At Send a Cow, we’ve faced an issue for a while; how do we communicate the scale, breadth and impact of what we do, without abandoning our roots? The organisation provides rural African families with down to earth, practical solutions that eradicate hunger. Eighty per cent of our staff are from the countries where we work and our African-designed solutions are developed with, and for, the communities we support.
It’s true, we started out by sending cows – in the first year our founding farmers sent 32 Friesians to Uganda in response to an appeal to end severe malnutrition - and livestock are still essential to many of our projects, particularly in transforming soil fertility. But Send a Cow is now much bigger than our name suggests, and in some of the countries where we work, providing livestock is just a small part of what we do.
Another key consideration for our new brand was how to differentiate ourselves from other organisations whose focus is on ‘agriculture’ and ‘farming’. We wanted to show that it’s the land of rural Africa that leads to opportunity – where there’s land, there is hope.
Hope is central to all we do, and while agriculture is a vital part of the process, the heart of our organisation is with people – families and communities – and the opportunities they build from the land.
Back to the drawing board
For a long time Send a Cow’s approach has been three-fold, with training in gender and social inclusion, farm systems, and enterprise skills all being equally integral to the success of projects. But this isn’t easy to neatly package up in a marketing strap-line, so we went back to the drawing board.
Well before the white-saviour twitter row kicked off this year between David Lammy MP and Stacey Dooley, we were mindful that how we communicate reflects not only on Send a Cow but also the individuals, the families and the communities we support. We wanted to create a look and feel that celebrates their success, and the joy our African staff encounter in the communities where we work.
Vibrant colours, patterns, and positive images are all vital to communicating that energy without words, but the language of development also needs to move into the 21st century – David Lammy is right there.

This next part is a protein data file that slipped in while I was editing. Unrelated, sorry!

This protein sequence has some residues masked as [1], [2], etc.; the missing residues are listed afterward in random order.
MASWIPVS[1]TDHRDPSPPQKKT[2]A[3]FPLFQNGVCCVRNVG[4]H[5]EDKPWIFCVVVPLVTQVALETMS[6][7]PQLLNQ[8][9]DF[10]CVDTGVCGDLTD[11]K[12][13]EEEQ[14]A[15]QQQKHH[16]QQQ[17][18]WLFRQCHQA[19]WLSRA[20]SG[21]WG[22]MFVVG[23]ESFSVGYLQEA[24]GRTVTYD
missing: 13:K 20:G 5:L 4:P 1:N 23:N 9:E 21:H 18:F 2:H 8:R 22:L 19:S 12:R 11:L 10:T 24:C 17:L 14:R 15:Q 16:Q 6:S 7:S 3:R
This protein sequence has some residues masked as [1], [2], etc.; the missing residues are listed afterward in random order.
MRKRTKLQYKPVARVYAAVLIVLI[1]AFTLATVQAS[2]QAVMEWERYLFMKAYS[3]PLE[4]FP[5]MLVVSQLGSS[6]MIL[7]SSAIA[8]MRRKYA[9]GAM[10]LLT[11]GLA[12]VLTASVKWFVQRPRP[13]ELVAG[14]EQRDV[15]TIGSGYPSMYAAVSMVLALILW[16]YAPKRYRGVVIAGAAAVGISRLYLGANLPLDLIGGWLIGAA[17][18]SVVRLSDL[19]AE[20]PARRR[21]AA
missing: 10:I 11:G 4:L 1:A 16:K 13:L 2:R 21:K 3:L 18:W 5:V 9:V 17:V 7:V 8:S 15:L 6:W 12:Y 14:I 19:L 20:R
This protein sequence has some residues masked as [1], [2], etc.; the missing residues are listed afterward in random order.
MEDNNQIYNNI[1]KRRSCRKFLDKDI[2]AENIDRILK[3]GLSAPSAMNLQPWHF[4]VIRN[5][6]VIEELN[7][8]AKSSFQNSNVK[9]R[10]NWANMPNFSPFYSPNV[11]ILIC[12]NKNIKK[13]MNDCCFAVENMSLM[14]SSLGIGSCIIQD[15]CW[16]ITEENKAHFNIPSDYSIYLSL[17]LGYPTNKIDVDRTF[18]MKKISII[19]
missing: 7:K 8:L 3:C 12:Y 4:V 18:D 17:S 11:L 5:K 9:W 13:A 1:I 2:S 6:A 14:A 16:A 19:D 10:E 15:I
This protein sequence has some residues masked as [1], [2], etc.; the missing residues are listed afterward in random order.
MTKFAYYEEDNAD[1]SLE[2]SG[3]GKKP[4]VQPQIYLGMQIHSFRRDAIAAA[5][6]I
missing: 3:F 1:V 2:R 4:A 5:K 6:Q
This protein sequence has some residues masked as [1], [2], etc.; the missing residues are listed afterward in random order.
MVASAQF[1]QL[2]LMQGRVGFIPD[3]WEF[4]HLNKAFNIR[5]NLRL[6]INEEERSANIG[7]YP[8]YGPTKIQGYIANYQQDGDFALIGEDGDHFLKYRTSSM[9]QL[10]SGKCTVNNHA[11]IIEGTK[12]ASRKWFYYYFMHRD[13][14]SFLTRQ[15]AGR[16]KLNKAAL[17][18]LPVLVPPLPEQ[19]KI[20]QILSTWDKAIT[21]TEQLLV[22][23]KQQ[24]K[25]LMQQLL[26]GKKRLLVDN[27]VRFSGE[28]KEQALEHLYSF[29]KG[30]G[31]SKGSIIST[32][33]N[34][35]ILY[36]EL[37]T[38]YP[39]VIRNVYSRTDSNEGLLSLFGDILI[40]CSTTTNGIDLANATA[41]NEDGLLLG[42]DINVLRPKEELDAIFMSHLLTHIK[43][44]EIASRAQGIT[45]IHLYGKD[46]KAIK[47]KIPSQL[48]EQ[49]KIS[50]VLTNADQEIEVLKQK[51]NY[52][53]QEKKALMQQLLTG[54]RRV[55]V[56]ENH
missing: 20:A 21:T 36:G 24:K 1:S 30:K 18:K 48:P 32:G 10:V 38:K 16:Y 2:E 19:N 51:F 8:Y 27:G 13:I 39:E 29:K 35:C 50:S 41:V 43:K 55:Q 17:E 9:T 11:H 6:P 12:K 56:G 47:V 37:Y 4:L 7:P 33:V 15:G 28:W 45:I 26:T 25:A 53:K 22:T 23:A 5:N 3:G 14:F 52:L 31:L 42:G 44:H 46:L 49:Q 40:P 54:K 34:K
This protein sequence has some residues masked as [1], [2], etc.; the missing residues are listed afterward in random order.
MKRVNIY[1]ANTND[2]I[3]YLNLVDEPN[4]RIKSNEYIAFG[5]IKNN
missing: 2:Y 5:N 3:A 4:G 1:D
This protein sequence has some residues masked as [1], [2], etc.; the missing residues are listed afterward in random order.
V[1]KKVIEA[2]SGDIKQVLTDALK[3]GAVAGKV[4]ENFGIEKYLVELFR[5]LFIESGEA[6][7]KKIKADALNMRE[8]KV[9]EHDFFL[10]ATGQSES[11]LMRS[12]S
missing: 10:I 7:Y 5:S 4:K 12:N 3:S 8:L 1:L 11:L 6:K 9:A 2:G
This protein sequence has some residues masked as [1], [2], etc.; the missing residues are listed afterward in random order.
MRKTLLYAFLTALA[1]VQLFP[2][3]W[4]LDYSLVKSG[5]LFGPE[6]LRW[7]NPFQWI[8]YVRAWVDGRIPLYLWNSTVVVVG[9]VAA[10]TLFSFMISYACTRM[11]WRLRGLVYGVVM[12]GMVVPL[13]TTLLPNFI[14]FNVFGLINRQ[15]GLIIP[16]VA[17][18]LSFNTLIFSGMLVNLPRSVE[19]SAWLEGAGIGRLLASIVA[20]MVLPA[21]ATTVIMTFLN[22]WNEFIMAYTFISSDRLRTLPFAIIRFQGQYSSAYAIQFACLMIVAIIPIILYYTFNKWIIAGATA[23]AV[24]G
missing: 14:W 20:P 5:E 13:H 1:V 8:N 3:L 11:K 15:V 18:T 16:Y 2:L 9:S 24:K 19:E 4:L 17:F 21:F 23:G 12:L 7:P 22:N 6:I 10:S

So from the beginning of July this year, Send a Cow is going to be looking, and sounding, a little bit different - to fully showcase the work that we do today. We want to generate real emotional engagement with our supporters, and simultaneously give a voice to families in rural Africa – they are just as much a force for change in their own lives as the training we provide.
There is a real risk to not moving with the times
For our supporters, we want to make the difference between informing or updating, and really inspiring them. Of course, the need is still great; in rural Africa, the burdens of poverty fall heavy on vulnerable shoulders. Every day families face poverty that is extreme, cruel, and worst of all – unnecessary. But if we can’t challenge an outdated narrative of development in our communications, and celebrate people’s success, how can we ever show that international development really does work?
As we know, there’s a real risk that if we don’t move with the times and engage the younger audiences - who are reportedly the most generous UK givers - helping more people to be free from hunger and poverty becomes increasingly difficult.
Young people don’t want guilt-laden images or tales that add to the burdens they face. As the generation that will have to tackle climate change, mounting student debts and a very different economic landscape, our narratives in the charity sector will only have cut through if they’re about the change that is possible.
At Send a Cow, we see incredible progress, year in year out, thanks to our generous supporters and dedicated staff, and brought about by the project participants themselves.
An Africa-forward challenger brand is about changing all of our perceptions of what’s possible, wherever you are from. To see the brand in action visit www.sendacow.org or follow us on social media.
Paul Stuart is chief executive of Send a Cow